We could not afford Malibu, or its neighboring suburbs. We actually started out in the hills of Malibu, visiting those beautiful beaches every weekend we could getaway. When we looked for a place to relocate, Malibu and all other towns in California were out of our reach.

So, we kept going North, as in moving to Oregon.

The greenery and the remoteness became very attractive. Hubby commented that it felt like "going home" for him, a child of the Northwest for most of his formative years. I had never seen so much greenery; so many rivers and forests and unspoiled beaches. I did not know people could exist in such tiny hamlets.

We kept looking for a place that would feel like a vacation spot.  We took many pictures on our first foray, and back home, we shared  these vistas with our grown children and friends. We became the envy of everyone even before we retired.

Yes, indeed, we were satisfied with our quest for a vacation place that everyone would love to come and visit us.
Only, to reach us, our children and friends had a long way to go.
Too long.
Long enough that dropping in unannounced would never be the case.

After twelve years, we still love our place. Only, our children don't come up to visit us that often; and we do miss seeing them. We got what we wanted at a price we didn't know we had to pay.

Thursday, June 5, 2014

Oh What a Night...

Instead of watching Jeopardy last night, I drove to Pacific High School Auditorium, where the graduation stage and chairs were still lined up from last Friday's eve event, this time to celebrate the end of the school year with Driftwood Elementary Band. I almost didn't go. After all, the school had hired a new music teacher just last fall, and there had not really been a band in the past years.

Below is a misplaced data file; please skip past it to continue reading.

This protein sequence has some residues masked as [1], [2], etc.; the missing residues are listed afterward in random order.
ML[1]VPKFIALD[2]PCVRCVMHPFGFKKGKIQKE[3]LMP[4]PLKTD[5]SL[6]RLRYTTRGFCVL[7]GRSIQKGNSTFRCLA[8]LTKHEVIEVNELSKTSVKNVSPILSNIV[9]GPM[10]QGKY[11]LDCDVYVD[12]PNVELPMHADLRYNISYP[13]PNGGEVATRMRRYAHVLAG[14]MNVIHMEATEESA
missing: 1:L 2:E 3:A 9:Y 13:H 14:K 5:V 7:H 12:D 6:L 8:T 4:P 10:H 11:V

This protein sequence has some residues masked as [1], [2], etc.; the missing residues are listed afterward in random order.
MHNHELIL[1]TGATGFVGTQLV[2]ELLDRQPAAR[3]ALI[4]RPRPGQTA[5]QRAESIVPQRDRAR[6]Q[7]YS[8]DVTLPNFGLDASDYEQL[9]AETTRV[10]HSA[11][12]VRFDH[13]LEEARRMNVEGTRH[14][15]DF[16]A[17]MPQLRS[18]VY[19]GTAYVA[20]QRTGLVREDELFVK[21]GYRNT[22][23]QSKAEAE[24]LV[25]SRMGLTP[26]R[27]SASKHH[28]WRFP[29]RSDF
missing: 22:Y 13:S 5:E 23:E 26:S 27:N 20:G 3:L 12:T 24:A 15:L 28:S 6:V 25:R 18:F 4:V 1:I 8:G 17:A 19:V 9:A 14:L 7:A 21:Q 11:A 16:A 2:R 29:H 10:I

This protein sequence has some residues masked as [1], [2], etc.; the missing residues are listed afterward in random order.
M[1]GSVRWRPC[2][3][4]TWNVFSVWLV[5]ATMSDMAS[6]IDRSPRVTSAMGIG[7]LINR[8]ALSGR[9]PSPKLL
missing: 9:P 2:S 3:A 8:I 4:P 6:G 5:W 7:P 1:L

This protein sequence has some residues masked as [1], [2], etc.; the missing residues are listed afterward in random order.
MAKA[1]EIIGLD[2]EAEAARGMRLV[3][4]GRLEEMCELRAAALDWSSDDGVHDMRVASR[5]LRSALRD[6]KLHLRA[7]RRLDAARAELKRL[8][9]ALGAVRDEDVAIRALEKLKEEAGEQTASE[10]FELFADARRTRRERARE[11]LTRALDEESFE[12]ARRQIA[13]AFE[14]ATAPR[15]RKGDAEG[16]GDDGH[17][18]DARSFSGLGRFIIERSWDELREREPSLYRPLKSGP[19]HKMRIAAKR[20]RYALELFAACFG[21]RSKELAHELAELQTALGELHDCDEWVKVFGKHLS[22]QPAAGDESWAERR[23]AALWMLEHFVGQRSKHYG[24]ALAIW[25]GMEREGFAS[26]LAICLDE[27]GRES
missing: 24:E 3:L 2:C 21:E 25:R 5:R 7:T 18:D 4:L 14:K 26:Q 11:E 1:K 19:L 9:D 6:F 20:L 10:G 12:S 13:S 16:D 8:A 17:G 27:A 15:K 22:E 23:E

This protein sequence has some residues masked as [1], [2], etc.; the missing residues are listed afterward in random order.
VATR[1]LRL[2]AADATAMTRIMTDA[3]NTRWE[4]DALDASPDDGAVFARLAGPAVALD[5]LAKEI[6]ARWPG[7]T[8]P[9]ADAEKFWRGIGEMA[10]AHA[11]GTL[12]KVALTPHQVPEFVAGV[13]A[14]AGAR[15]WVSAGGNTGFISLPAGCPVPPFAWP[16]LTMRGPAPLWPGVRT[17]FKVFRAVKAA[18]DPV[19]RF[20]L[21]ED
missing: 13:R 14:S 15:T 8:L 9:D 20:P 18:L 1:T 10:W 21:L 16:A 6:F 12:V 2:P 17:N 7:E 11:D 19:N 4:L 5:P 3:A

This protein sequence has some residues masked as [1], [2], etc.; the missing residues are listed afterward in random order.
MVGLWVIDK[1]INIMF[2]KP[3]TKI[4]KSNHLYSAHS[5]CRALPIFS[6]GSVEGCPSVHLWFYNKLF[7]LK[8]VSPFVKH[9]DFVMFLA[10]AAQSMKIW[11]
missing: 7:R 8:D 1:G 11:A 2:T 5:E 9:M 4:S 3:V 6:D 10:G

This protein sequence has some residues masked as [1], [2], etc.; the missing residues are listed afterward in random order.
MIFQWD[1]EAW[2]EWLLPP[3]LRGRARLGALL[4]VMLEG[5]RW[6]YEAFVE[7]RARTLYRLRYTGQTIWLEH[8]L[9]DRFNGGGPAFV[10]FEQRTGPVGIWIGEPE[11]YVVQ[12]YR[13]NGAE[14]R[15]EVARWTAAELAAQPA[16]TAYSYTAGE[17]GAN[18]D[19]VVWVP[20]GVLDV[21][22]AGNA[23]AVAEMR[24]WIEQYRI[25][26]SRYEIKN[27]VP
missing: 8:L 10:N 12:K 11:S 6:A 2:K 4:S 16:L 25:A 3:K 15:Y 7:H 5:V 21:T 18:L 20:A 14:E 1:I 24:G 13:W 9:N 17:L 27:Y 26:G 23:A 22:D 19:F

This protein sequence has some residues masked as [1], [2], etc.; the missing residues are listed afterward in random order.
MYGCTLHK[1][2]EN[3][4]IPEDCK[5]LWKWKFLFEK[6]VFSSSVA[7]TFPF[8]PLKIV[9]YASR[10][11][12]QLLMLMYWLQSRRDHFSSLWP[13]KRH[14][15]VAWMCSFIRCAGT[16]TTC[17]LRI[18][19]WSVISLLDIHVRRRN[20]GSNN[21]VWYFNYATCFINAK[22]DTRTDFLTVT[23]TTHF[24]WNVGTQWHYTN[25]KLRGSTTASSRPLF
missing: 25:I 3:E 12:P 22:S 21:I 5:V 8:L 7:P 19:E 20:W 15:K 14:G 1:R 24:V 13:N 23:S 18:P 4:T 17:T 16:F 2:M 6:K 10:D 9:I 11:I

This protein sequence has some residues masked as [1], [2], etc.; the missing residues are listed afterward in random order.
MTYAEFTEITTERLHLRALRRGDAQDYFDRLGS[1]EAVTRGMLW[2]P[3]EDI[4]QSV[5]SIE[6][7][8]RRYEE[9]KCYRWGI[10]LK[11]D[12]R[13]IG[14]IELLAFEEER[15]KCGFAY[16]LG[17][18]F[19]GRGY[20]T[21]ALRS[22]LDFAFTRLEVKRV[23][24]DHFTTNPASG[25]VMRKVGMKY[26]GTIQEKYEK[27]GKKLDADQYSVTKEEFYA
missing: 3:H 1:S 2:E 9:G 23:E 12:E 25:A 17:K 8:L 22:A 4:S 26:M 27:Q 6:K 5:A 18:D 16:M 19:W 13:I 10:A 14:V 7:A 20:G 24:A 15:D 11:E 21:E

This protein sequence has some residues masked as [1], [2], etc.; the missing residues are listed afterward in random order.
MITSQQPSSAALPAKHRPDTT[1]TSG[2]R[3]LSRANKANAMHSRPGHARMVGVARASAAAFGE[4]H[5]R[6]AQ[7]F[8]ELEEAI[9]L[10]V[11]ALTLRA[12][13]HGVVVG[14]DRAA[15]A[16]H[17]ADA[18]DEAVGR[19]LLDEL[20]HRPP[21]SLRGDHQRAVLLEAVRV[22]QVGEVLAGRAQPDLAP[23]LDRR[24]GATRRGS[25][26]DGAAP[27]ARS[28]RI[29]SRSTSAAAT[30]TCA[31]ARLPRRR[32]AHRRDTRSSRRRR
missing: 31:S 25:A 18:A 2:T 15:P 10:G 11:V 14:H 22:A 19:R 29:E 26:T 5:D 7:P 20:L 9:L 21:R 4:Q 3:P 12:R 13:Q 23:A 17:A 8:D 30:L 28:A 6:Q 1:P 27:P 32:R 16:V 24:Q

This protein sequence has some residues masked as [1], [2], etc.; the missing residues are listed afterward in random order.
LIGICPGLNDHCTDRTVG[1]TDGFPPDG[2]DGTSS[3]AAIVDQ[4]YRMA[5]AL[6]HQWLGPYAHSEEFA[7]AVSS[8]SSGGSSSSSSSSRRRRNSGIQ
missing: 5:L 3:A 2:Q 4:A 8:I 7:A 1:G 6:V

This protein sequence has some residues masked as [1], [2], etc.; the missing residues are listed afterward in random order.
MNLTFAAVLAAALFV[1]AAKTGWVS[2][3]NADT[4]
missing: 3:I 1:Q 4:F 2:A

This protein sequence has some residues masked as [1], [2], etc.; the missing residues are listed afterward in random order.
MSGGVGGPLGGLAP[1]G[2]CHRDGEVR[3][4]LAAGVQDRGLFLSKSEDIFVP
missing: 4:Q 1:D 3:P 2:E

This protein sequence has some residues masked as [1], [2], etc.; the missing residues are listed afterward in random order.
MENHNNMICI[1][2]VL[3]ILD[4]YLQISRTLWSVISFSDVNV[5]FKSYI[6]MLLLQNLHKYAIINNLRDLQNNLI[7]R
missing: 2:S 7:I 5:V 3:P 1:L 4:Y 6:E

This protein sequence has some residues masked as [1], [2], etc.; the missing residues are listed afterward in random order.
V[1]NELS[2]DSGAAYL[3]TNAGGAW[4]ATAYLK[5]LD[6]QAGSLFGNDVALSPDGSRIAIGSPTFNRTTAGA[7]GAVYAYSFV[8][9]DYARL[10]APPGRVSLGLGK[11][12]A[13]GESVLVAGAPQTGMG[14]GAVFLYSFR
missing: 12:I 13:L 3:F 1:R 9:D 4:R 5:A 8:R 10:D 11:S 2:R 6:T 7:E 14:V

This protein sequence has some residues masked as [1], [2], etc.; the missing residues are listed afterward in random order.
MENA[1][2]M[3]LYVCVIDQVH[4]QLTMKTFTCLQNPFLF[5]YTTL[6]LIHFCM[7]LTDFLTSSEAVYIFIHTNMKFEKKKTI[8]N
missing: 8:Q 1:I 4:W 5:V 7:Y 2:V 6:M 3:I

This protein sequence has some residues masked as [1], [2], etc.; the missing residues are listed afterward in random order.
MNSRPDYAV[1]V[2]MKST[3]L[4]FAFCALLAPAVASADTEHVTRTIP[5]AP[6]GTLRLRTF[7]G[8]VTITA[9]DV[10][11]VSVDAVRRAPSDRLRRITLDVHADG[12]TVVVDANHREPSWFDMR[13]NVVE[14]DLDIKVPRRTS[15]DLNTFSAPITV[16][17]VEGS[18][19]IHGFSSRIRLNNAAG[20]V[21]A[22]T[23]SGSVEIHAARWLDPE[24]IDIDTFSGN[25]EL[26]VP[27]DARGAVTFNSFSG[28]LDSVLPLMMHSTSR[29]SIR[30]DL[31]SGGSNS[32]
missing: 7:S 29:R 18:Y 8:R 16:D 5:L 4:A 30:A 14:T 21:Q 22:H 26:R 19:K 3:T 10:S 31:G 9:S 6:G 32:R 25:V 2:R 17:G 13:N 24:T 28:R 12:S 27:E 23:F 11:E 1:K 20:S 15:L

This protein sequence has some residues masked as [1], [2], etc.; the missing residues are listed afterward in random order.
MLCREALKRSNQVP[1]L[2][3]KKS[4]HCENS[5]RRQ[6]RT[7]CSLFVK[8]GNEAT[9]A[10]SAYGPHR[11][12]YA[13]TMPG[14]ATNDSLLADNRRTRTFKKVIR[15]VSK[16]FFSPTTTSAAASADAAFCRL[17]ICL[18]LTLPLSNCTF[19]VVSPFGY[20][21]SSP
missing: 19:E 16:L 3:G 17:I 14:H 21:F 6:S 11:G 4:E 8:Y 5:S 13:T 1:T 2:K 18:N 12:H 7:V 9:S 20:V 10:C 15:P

Our Song Along the Driftwood Shore
We are pleased to present a selection of vocal and instrumental pieces with a special performance media presentation.

They, k-8 students, rocked the house last night, from ballet movements of the lower grades to a jazzy band of the upper grades who could play  anything given them, including a piece they wrote, arranged and expertly "taught" the audience how they put the piece together.
Many children had  solo parts, both as presenters and as performers.

The talented  piano/voice of Nathan Malamud received special recognition.

Would you believe these band members have only been practicing together for one year?

 Way to go, Driftwood.

 The house was filled with families and community members like myself, enjoying the dances, the music, and even a film written, acted, and produced by the 4th/5th grade media class.

Kudos to the performers and to Mr Morganti, the music teacher and director of all productions, who harnessed the talent and imagination of the children through hard work, practice and sheer joy that comes when a job is well done and shared easily.

Indeed! Every child was enjoying himself/herself, and family members beamed the whole time. I felt transported to the times my own children were young and in school productions. But this performance didn't take place in a big school, with a big budget and hundreds of parents with special skills.

I close with a quote from Mr. Morganti on the back of the program:
"...We have found Port Orford to be a warm, honest place that values quality education for its young people..."

Our thanks to Mr. Morganti, staff and support groups, who value education and their young people to see that the arts and all academic areas are of high quality.